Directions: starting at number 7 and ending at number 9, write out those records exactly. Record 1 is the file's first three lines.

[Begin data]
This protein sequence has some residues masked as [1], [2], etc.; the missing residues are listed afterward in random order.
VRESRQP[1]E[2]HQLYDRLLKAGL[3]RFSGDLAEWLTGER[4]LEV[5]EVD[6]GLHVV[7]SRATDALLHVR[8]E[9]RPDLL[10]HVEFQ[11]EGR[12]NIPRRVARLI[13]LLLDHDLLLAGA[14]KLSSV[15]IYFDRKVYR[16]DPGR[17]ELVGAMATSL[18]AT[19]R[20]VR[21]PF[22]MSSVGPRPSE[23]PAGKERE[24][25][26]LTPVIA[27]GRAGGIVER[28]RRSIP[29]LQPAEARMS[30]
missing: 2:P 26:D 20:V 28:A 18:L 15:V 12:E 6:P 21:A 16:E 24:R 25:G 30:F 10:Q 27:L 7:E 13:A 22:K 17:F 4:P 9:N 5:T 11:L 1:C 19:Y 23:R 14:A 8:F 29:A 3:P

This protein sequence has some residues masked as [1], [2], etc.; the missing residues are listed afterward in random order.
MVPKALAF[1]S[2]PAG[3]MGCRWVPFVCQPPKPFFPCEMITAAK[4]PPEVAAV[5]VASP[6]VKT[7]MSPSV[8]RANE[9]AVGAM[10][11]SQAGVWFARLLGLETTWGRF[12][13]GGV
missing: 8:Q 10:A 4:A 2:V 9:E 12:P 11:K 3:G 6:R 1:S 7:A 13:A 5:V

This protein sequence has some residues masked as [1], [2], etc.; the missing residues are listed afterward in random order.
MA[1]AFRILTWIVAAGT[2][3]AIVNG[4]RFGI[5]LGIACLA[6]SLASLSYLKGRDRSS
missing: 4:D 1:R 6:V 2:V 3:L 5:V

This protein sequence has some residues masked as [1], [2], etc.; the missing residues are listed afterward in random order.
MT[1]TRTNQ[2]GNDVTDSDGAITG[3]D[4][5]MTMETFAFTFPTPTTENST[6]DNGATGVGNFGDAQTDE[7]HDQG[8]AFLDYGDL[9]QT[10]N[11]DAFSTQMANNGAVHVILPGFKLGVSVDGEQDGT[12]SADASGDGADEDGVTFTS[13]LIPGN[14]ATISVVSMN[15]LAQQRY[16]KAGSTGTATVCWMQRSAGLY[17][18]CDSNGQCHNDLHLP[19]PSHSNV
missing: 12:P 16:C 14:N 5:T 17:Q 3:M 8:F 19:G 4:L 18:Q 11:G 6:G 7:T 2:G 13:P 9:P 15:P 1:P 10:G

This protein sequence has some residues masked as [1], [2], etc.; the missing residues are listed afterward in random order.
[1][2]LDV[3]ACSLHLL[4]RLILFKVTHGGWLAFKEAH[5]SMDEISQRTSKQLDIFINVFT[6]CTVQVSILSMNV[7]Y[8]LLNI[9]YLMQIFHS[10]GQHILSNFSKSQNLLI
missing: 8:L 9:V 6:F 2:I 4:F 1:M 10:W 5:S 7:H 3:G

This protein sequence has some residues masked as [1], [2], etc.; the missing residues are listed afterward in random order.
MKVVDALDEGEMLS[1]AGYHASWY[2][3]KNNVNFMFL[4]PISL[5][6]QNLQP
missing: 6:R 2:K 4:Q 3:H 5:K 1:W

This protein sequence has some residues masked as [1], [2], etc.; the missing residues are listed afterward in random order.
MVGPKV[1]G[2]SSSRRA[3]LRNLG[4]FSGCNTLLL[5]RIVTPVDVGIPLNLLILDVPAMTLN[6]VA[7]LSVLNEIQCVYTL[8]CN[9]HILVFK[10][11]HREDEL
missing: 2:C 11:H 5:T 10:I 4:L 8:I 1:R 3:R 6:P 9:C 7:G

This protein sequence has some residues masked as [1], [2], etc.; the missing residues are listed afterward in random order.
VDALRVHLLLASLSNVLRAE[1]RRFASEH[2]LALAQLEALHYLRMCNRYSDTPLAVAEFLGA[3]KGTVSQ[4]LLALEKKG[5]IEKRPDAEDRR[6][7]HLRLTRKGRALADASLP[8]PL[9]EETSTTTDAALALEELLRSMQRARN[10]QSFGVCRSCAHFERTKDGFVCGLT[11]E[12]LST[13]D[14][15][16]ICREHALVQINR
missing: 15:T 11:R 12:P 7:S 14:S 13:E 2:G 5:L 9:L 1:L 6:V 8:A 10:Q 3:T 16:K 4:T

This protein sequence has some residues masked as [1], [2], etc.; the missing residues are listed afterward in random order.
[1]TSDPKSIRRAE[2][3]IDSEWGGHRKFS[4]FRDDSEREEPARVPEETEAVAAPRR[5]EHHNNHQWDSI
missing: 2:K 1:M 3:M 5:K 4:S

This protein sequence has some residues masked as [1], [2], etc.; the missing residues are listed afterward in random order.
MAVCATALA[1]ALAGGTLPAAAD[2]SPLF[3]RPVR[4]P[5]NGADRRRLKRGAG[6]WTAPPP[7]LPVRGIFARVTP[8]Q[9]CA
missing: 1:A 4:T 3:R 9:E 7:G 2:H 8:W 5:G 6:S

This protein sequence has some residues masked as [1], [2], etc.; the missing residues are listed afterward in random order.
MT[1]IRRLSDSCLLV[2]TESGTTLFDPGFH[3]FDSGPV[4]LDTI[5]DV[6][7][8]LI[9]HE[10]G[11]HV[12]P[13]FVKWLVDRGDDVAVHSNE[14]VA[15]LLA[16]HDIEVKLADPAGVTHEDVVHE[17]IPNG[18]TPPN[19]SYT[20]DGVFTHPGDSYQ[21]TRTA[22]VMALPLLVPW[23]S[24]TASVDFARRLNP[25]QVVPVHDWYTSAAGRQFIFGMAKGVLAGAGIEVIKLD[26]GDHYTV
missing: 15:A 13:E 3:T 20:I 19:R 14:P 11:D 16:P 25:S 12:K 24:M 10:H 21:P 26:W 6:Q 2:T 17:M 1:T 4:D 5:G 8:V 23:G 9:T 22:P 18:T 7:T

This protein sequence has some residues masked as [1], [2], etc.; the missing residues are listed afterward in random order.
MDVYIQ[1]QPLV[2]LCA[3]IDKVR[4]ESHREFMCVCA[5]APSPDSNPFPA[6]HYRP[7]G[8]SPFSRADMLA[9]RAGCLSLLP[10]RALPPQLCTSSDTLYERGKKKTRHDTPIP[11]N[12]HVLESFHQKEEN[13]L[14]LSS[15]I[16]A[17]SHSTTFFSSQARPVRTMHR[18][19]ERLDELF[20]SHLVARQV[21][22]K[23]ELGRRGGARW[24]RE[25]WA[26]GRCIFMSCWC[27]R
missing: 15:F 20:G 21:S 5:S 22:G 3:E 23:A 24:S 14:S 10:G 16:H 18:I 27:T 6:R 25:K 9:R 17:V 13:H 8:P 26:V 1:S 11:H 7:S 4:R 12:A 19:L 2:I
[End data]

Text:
This protein sequence has some residues masked as [1], [2], etc.; the missing residues are listed afterward in random order.
MVGPKV[1]G[2]SSSRRA[3]LRNLG[4]FSGCNTLLL[5]RIVTPVDVGIPLNLLILDVPAMTLN[6]VA[7]LSVLNEIQCVYTL[8]CN[9]HILVFK[10][11]HREDEL
missing: 2:C 11:H 5:T 10:I 4:L 8:I 1:R 3:R 6:P 9:C 7:G

This protein sequence has some residues masked as [1], [2], etc.; the missing residues are listed afterward in random order.
VDALRVHLLLASLSNVLRAE[1]RRFASEH[2]LALAQLEALHYLRMCNRYSDTPLAVAEFLGA[3]KGTVSQ[4]LLALEKKG[5]IEKRPDAEDRR[6][7]HLRLTRKGRALADASLP[8]PL[9]EETSTTTDAALALEELLRSMQRARN[10]QSFGVCRSCAHFERTKDGFVCGLT[11]E[12]LST[13]D[14][15][16]ICREHALVQINR
missing: 15:T 11:R 12:P 7:S 14:S 13:E 2:G 5:L 9:L 1:L 6:V 8:A 10:Q 3:T 16:K 4:T

This protein sequence has some residues masked as [1], [2], etc.; the missing residues are listed afterward in random order.
[1]TSDPKSIRRAE[2][3]IDSEWGGHRKFS[4]FRDDSEREEPARVPEETEAVAAPRR[5]EHHNNHQWDSI
missing: 2:K 1:M 3:M 5:K 4:S